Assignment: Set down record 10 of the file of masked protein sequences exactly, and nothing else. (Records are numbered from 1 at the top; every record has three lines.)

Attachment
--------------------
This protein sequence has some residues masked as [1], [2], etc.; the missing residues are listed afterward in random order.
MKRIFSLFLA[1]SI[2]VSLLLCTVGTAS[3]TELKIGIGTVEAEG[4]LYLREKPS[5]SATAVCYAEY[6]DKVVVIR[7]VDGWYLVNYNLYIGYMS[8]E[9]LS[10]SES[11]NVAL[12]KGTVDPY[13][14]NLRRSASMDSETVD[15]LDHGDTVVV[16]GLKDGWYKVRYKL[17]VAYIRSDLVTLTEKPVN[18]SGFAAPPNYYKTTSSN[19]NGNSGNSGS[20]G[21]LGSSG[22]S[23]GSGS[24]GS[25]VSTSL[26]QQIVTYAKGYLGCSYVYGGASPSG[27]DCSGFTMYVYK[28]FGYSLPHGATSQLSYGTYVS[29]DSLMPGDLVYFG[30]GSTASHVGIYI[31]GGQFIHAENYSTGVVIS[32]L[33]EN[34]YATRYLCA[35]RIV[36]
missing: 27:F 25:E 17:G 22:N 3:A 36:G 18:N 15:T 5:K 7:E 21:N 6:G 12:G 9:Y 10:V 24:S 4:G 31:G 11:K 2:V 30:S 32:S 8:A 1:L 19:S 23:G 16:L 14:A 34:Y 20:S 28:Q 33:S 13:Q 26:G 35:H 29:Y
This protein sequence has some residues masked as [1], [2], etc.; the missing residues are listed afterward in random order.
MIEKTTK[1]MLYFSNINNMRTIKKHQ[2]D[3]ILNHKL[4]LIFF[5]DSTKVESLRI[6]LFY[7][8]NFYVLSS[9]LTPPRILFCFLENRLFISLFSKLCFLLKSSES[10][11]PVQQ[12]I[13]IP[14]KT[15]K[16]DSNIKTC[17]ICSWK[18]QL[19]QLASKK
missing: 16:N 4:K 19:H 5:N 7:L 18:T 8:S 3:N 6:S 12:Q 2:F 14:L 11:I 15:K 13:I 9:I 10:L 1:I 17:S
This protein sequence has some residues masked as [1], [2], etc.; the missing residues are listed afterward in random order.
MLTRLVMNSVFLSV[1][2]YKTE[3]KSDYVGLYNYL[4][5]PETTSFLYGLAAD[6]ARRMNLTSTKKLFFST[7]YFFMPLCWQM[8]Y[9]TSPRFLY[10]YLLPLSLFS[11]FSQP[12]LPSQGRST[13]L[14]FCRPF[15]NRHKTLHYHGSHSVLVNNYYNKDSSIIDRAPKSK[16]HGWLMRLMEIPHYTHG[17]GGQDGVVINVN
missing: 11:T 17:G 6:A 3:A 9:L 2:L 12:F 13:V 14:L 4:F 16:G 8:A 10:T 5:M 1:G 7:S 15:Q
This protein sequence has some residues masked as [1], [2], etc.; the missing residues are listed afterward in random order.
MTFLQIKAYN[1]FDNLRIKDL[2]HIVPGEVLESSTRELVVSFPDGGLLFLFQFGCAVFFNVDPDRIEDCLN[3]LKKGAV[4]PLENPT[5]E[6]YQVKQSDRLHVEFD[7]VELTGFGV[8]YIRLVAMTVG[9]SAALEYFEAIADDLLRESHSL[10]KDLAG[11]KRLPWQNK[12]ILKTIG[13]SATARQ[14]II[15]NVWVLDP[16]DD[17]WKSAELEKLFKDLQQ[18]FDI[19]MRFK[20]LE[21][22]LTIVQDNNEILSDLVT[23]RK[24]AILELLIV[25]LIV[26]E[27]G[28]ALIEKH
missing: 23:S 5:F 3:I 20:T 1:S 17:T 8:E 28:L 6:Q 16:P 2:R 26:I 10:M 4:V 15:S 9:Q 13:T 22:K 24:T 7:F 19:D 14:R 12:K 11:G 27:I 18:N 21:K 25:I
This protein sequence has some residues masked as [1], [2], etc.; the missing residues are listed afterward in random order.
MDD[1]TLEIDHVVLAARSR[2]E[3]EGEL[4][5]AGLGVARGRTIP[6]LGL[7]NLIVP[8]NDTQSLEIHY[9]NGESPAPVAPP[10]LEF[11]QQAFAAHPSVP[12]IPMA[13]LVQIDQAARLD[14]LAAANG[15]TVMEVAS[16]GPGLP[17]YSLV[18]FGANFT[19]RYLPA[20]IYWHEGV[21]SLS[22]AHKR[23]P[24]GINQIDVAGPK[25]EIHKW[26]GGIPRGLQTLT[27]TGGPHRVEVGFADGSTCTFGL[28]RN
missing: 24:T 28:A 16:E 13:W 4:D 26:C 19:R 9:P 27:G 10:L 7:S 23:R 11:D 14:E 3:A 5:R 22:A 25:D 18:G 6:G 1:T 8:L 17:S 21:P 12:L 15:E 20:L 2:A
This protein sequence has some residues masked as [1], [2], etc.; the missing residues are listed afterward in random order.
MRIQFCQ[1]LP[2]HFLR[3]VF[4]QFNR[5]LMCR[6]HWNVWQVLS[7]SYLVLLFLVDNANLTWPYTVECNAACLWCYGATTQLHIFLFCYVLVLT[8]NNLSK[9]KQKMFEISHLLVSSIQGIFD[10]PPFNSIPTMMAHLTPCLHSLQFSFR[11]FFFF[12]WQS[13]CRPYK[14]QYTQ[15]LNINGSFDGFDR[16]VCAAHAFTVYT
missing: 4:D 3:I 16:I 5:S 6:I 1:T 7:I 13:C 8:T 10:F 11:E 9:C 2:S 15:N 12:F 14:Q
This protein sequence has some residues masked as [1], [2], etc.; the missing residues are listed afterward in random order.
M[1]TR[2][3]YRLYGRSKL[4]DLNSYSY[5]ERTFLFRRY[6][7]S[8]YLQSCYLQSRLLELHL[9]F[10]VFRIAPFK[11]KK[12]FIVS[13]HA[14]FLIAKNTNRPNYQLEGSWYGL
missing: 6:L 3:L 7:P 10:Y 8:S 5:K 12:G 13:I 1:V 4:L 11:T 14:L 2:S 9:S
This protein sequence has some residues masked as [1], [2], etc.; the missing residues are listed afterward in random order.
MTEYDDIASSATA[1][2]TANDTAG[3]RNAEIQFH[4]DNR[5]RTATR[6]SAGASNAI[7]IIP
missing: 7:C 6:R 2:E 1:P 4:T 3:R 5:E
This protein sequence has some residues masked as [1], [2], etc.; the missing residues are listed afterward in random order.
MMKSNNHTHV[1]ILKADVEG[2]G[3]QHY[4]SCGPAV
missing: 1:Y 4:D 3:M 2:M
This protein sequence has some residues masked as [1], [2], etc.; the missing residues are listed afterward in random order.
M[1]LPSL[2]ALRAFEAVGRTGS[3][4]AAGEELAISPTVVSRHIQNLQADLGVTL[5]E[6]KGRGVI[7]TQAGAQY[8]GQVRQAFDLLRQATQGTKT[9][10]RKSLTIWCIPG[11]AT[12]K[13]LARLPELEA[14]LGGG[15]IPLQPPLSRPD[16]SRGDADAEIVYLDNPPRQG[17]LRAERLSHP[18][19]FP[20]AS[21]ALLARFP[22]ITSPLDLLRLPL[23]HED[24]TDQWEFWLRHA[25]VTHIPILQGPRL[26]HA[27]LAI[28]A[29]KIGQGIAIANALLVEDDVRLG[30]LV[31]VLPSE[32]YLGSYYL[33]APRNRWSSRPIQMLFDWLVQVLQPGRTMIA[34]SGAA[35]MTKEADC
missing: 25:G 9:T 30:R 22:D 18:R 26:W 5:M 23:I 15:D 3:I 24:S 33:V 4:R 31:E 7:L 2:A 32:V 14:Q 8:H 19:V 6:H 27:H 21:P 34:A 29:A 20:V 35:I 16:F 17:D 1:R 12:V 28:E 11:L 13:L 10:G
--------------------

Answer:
This protein sequence has some residues masked as [1], [2], etc.; the missing residues are listed afterward in random order.
M[1]LPSL[2]ALRAFEAVGRTGS[3][4]AAGEELAISPTVVSRHIQNLQADLGVTL[5]E[6]KGRGVI[7]TQAGAQY[8]GQVRQAFDLLRQATQGTKT[9][10]RKSLTIWCIPG[11]AT[12]K[13]LARLPELEA[14]LGGG[15]IPLQPPLSRPD[16]SRGDADAEIVYLDNPPRQG[17]LRAERLSHP[18][19]FP[20]AS[21]ALLARFP[22]ITSPLDLLRLPL[23]HED[24]TDQWEFWLRHA[25]VTHIPILQGPRL[26]HA[27]LAI[28]A[29]KIGQGIAIANALLVEDDVRLG[30]LV[31]VLPSE[32]YLGSYYL[33]APRNRWSSRPIQMLFDWLVQVLQPGRTMIA[34]SGAA[35]MTKEADC
missing: 25:G 9:T 30:R 22:D 18:R 26:W 5:M 23:I 15:D 3:I 24:S 33:V 4:R 31:E 7:L 2:A 32:V 14:Q 8:H 19:V 6:H 27:H 21:P 34:A 29:A 20:V 35:I 16:F 17:D 1:R 12:V 28:E 11:L 13:L 10:G